My advice is to get a private Roomette or Bedroom compartment, wherein you will be able to shut the curtains and have privacy.  Otherwise the coach seating is random and there's a high probability that you will be exposed to anti-fur travelers.  Or people who could spill drinks or food on you.   Unless you travel snuggled up in a group of two or four fur-lovers.  The more the merrier.   And the probability is lower that a militant vegan will film themselves shouting at you if they're outnumbered.  But it's 2020 and it happens.  The glamorous era of American passenger rail travel, unless you have a private car, is over.   And Pullman Rail Journeys, the high-end experience between Chicago and New Orleans, went out of business again.   

Book in advance for the best fares on the sleeper compartments -- food is usually included, and you can book them for one stop, or several nights cross country.  One caveat of these little compartments is that if you travel in the winter, you can't turn off the heat or open a window.  One of my 7/8 coats unfortunately dried out and tore from being placed next to the heat on a train once.  I've also experienced the opposite -- one winter on a trip between New York and Chicago, sans fur, I sat in coach near the poorly insulated link between two cars and my feet fell asleep from the cold.  On my last trip I packed a double sided faux fur blanket that I was less concerned about getting damaged.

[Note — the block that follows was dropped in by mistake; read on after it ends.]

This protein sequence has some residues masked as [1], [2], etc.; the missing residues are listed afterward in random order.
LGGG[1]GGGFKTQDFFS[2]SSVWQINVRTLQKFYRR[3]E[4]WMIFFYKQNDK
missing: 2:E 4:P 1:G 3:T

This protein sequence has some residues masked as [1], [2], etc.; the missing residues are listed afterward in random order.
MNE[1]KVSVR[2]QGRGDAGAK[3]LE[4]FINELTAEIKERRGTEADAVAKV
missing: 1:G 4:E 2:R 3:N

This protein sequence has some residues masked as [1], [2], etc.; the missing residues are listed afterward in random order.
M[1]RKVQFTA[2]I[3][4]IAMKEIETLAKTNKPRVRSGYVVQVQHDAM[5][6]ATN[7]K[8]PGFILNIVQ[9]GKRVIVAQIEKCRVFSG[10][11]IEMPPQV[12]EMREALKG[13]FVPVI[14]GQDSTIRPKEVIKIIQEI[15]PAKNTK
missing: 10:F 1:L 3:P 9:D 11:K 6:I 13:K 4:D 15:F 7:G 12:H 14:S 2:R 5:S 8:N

Until they replace the Amtrak equipment with 21st century trains, the current long-haul Amtrak fleet cars are quite old -- dating from between 1979 and 1998 -- with only minor improvements.    

Italian trains are generally much more fur-friendly.  This next few months you will probably still be able to book first class for the price of American coach tickets.   

 

Safe travels!

NOTE: I attempted to edit this comment but for the first time in almost fifteen years I was not allowed to.   I received an error message that read something like "too much time has elapsed since you first posted it..." several seconds later. 
I'm a former moderator from roughly 2006-2012, and this is a surprise. 

Your 3/4 length coat dried out in the train car? Wow, how long was the trip and how hot did it get where drying out can happen?

 

 

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minkme

taking a train trip across country sounds like fun. Being able to see the sights relaxing in a private room with your fur.

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Panther10